To the distinguished economic historian Jonathan Hughes, the ambiguous outcomes of attempted deregulation signal Americas urgent need to probe the origins of our vast and chaotic maze of government economic controls. Why do government restrictionsMoreTo the distinguished economic historian Jonathan Hughes, the ambiguous outcomes of attempted deregulation signal Americas urgent need to probe the origins of our vast and chaotic maze of government economic controls.
Why do government restrictions on the economy continue to proliferate, in spite of avowed efforts to allow the market a freer rein? How did this complicated network of nonmarket economic controls come about and whose purposes does it serve?
How can we render such controls less destructive of productivity and wealth-creating activity? While exploring these questions, Jonathan Hughes updates his classic book The Governmental Habit to reflect the experience of what he calls the wild ride of the last fifteen years and to include a survey of new thinking about the problems of government intervention and control of economic life. Hughess comprehensive work provides a narrative history of governmental involvement in the U.S.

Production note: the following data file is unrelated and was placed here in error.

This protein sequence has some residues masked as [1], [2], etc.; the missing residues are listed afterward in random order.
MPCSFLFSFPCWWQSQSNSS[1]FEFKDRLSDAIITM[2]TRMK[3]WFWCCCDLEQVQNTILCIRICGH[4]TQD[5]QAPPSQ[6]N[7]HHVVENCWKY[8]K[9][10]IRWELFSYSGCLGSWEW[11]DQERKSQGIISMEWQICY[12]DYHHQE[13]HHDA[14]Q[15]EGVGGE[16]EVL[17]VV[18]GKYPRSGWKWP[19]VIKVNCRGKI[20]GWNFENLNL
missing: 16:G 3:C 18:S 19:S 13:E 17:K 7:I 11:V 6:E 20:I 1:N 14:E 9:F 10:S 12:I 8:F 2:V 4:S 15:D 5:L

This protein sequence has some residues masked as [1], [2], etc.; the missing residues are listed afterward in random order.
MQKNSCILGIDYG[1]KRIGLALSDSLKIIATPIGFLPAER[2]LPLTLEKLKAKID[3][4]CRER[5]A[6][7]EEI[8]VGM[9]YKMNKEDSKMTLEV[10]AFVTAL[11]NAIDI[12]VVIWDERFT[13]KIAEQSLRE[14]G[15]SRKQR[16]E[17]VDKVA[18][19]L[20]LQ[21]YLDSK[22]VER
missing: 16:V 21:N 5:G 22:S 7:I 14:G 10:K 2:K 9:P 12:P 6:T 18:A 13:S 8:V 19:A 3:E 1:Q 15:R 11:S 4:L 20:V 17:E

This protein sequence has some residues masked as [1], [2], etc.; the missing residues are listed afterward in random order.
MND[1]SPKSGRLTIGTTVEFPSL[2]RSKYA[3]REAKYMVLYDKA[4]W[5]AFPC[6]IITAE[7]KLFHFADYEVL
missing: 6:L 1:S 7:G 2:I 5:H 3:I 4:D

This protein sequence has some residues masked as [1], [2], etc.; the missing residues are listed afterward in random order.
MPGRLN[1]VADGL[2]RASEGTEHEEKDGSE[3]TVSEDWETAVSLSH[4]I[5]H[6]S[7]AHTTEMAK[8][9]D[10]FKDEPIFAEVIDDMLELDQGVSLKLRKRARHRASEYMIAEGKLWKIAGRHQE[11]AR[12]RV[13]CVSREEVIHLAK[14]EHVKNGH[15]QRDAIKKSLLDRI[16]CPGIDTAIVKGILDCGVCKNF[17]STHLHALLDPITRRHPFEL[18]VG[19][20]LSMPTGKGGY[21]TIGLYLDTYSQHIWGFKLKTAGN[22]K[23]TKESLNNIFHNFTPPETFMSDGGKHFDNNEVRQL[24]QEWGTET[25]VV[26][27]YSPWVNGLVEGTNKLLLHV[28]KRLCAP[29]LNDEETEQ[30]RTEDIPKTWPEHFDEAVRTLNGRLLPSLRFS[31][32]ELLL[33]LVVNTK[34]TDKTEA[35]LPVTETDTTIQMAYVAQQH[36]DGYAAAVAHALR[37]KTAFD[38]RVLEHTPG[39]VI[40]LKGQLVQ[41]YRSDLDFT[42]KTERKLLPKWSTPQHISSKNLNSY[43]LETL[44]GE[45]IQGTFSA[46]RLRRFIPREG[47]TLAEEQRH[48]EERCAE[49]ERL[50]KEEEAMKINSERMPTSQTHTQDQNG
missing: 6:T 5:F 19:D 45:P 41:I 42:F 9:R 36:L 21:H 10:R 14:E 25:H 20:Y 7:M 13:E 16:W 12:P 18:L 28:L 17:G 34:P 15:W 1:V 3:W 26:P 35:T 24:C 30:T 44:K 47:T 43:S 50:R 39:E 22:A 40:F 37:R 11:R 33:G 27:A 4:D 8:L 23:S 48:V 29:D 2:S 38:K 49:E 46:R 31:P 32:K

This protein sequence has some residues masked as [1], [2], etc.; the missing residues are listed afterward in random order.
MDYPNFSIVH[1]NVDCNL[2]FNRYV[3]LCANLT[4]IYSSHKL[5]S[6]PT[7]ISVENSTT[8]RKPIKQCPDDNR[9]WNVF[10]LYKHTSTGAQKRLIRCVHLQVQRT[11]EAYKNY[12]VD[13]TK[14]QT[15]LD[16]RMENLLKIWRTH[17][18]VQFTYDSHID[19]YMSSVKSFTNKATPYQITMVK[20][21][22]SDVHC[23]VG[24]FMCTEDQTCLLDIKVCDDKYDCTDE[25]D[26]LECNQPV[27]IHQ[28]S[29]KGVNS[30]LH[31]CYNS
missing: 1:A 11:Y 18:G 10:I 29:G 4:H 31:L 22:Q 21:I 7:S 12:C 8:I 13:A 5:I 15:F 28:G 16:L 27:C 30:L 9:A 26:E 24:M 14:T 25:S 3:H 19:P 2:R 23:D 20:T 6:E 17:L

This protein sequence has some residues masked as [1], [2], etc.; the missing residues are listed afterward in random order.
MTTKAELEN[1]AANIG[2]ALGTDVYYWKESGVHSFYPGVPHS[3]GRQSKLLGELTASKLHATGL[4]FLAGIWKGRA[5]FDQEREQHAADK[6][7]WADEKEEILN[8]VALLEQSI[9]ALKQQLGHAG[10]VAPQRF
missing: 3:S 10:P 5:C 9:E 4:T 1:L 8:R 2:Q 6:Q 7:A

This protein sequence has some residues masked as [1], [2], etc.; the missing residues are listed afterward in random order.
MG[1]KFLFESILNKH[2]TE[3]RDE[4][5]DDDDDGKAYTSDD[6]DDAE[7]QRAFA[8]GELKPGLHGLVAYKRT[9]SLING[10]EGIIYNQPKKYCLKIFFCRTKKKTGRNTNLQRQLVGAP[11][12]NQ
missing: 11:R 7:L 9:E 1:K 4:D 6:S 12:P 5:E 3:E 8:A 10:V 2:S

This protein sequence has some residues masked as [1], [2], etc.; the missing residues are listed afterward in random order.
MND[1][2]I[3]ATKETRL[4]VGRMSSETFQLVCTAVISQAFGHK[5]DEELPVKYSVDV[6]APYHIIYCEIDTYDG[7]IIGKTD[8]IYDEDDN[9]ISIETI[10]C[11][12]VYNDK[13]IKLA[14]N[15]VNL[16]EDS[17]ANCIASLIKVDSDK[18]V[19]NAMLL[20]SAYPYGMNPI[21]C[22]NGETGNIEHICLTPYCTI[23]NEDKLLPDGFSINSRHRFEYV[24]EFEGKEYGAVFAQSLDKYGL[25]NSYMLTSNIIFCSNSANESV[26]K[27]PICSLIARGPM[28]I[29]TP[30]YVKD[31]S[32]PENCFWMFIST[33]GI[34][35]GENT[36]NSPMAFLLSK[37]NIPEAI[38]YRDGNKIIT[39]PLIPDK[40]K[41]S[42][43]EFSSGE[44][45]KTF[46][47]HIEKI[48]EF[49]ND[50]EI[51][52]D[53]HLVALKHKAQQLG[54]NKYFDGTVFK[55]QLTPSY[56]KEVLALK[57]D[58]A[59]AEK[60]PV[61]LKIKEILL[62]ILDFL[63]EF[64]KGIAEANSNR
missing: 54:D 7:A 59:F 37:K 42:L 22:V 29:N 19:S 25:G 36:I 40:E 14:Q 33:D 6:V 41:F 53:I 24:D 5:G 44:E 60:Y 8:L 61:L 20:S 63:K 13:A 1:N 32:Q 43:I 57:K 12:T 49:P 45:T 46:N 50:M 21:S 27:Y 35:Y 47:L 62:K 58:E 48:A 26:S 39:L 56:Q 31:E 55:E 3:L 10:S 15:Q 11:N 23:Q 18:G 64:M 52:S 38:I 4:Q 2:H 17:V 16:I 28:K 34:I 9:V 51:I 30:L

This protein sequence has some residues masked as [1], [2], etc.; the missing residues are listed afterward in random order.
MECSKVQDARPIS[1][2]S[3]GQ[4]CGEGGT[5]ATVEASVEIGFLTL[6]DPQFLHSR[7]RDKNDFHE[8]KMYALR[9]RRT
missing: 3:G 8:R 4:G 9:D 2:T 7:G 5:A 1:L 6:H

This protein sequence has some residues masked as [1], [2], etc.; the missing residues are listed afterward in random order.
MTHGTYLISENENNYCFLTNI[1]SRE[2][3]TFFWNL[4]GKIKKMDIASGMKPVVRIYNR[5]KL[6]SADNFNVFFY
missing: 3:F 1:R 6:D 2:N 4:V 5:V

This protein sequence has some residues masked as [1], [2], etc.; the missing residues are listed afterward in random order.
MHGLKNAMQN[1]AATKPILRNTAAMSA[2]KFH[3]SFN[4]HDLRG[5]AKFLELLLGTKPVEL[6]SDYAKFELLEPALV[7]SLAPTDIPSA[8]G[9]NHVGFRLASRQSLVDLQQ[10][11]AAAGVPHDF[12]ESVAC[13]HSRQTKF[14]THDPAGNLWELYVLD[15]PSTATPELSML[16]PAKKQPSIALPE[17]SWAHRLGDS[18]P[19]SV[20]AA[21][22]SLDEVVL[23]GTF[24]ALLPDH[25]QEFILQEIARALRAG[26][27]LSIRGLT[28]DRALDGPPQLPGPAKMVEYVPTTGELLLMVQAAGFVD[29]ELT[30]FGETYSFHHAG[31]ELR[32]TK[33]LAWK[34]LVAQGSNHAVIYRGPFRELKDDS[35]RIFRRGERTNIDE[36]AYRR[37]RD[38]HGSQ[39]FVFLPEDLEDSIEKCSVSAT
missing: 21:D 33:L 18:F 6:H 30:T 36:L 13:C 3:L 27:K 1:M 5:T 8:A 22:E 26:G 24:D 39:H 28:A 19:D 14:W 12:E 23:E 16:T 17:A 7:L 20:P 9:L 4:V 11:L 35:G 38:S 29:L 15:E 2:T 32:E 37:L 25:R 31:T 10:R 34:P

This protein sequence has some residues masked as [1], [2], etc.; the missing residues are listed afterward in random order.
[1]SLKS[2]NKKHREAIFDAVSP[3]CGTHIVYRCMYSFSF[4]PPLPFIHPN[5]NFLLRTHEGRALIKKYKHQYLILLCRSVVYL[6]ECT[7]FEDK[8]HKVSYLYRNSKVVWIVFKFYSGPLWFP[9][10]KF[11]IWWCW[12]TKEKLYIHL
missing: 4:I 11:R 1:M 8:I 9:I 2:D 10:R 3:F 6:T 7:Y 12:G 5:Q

economy from the colonial period to the present, arguing convincingly that the governmental habit is deeply rooted in the countrys past. In the lively and accessible style of the earlier book, The Governmental Habit Redux contends that modern American government is basically an enormous version of American colonial regimes. Changes in scale have transformed what was once an acceptable pattern into a conglomeration of inefficient and wasteful bureaucracies.Originally published in 1991.The Princeton Legacy Library uses the latest print-on-demand technology to again make available previously out-of-print books from the distinguished backlist of Princeton University Press.
These paperback editions preserve the original texts of these important books while presenting them in durable paperback editions. The goal of the Princeton Legacy Library is to vastly increase access to the rich scholarly heritage found in the thousands of books published by Princeton University Press since its founding in 1905.